Richard Engel‘s live reporting from the military convoy out of Iraq last evening left many non-NBCers wondering: How’d they get that “exclusive?” According to reports, the major broadcast was in the works for weeks and involved a request Engel submitted to the military. The word spread internally at NBC News and by Sunday MSNBC host Rachel Maddow was heading for Baghdad.
NBC News VP David Verdi told the NYTimes’ Brian Stelter, “The military had said, ‘You are the ones who are going to broadcast it first.’” Stelter reports:
NBC officials said their requests to report live during the withdrawal were first filed many weeks ago. The requests provoked debate within the military, with some people arguing that having reporters present would place excess attention on the fact that the troops were leaving.
A Pentagon spokesperson tells Yahoo! News’ Michael Calderone that NBC did not receive exclusive coverage and that it was considered “a normal press request.”
Col. Barry Johnson, a military spokesman in Iraq, also told The Upshot that the network wasn’t handed the story. “NBC did not receive exclusive coverage,” Johnson said. “Other media participated as well. However, at NBC’s request and with the backing of the Pentagon, they were allowed to place a satellite truck in the convoy and report on the movement once it crossed the border.”
Calderone reports that Fox News — along with the AP and WaPo — were among those other media outlets participating.
But it was NBC that had live video from a moving military convoy and, seemingly, the jump start.
Mediaite’s Steve Krakauer writes, “But this fantastic coverage also showed a cooperation at least on some level between NBC and MSNBC and elements in the Obama administration… some elements within the military, so by extension the Obama administration, clearly worked with NBC (and MSNBC) to let them have this exclusive.”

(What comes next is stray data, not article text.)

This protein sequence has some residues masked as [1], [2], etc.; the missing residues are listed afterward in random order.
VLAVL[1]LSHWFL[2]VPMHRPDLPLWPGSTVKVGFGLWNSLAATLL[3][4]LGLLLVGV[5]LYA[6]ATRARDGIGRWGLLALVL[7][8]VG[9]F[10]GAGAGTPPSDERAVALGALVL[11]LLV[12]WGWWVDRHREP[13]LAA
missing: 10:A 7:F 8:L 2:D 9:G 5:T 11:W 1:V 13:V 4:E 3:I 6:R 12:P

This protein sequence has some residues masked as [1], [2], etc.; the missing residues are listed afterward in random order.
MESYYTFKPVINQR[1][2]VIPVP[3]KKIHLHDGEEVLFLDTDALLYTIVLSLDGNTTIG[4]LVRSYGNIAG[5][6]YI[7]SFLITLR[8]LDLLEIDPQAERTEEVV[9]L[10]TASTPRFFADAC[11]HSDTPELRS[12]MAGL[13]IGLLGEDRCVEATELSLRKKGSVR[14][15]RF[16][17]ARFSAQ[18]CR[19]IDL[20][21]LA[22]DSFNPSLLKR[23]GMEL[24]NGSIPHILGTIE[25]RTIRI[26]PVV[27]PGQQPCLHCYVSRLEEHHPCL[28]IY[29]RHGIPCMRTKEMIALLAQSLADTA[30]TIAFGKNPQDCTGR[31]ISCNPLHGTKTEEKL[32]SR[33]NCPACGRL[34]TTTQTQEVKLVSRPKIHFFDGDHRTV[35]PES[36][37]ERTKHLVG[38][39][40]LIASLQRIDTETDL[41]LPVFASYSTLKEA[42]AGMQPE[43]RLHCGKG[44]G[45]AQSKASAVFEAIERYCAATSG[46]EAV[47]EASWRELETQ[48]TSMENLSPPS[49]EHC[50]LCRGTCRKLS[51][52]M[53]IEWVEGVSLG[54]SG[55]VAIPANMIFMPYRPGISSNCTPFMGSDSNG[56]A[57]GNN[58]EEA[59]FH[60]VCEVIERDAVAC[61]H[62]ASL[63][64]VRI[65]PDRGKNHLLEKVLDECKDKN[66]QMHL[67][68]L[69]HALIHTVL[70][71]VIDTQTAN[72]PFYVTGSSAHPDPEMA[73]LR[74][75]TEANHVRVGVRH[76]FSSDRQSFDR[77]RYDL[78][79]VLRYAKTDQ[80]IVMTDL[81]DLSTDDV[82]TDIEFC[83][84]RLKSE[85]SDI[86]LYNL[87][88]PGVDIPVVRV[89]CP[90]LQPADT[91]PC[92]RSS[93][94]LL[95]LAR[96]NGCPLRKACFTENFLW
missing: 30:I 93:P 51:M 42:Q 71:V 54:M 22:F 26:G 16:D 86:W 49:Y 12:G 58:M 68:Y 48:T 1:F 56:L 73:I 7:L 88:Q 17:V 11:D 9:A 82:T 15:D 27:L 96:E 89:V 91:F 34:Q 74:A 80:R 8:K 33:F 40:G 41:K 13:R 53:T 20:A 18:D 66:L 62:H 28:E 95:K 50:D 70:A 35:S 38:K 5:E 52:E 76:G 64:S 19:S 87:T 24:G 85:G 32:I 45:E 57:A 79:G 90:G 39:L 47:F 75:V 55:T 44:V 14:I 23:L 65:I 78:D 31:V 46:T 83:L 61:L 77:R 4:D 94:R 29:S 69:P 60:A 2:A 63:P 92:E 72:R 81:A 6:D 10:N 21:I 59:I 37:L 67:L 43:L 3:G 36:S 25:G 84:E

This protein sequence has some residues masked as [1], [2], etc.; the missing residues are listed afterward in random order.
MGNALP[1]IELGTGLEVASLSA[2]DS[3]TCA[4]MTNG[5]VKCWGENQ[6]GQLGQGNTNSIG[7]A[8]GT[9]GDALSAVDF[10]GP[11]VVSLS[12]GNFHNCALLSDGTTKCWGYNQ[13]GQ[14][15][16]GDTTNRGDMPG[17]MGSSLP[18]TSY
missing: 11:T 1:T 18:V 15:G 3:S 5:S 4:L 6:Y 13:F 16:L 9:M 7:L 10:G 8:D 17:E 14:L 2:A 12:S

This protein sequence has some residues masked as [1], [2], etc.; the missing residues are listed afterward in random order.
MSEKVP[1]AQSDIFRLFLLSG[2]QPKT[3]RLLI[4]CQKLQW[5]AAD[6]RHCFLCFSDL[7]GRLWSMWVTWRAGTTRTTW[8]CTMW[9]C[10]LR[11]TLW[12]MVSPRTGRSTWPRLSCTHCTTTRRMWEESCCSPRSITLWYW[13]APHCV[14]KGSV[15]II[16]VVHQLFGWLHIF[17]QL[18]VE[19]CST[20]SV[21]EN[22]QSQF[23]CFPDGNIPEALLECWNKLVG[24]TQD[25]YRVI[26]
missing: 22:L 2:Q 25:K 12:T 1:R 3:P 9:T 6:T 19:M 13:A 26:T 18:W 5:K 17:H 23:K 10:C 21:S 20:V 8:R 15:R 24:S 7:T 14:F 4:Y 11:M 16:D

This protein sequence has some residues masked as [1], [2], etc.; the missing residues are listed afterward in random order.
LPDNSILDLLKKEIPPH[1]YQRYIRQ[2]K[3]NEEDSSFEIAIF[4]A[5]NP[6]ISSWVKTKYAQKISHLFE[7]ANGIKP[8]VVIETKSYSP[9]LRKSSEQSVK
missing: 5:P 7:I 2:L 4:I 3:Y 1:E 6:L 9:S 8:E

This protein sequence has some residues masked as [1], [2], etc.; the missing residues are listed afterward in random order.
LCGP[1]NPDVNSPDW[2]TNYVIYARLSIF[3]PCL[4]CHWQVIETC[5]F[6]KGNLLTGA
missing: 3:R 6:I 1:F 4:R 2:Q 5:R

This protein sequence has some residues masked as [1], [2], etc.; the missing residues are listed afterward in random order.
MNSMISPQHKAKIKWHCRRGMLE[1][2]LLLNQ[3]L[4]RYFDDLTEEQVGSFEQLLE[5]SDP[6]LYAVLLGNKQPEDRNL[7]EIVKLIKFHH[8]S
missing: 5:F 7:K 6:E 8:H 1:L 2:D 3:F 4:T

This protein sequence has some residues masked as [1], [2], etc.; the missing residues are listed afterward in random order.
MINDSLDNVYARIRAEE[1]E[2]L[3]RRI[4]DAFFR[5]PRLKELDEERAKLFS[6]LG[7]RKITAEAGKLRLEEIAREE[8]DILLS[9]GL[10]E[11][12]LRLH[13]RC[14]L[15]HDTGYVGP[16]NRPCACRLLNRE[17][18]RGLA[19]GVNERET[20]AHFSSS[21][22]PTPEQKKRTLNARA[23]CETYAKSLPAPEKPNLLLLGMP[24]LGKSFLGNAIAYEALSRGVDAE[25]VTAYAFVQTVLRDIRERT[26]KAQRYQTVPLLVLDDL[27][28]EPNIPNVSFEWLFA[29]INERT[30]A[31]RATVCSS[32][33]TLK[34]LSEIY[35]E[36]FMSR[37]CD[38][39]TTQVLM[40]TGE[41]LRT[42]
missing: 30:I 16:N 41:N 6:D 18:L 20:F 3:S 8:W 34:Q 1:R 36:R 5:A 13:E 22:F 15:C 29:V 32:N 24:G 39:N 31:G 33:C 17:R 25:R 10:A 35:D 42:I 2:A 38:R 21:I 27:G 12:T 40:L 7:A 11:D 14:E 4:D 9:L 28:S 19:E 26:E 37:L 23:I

NBC’s technological capability to have the live satellite feed with Engel aboard the convoy out of the country was obviously a factor in whatever permissions the military granted NBC. In the middle of the Iraqi desert, that’s no small feat and, as made clear by the military’s comments, the Bloommobile, which was in use in the Gulf as recently as a month ago, was a big part of the network’s request. “We’re not the only ones embedded with this last brigade that had just left Iraq,” Chuck Todd said on MSNBC. “In fact I think there are four or five other news organizations. We happen to be the only one that has the technology to bring these pictures to the world tonight live, of this brigade leaving. You do get the sense, Keith, that that is what wasn’t fully comprehended [by the White House].”
NBC also had the capability to deliver the largest evening news audience as well as several subsequent hours of cable coverage. Last week, “Nightly News” averaged 7.5 million viewers, the most of any network news program and more than double what the top-rated cable news program, “The O’Reilly Factor” averaged. And while its competitors at ABC and CBS also draw considerable audiences, there’s not much live on-air coverage that can be offered following the 30-minute broadcast until the next morning, save the 30 minutes of “Nightline.”
When Brian Williams signed off last night, Engel and Maddow, who was in Baghdad, were both live on MSNBC within eight minutes. As we reported, the network was subsequently in rolling coverage all night.
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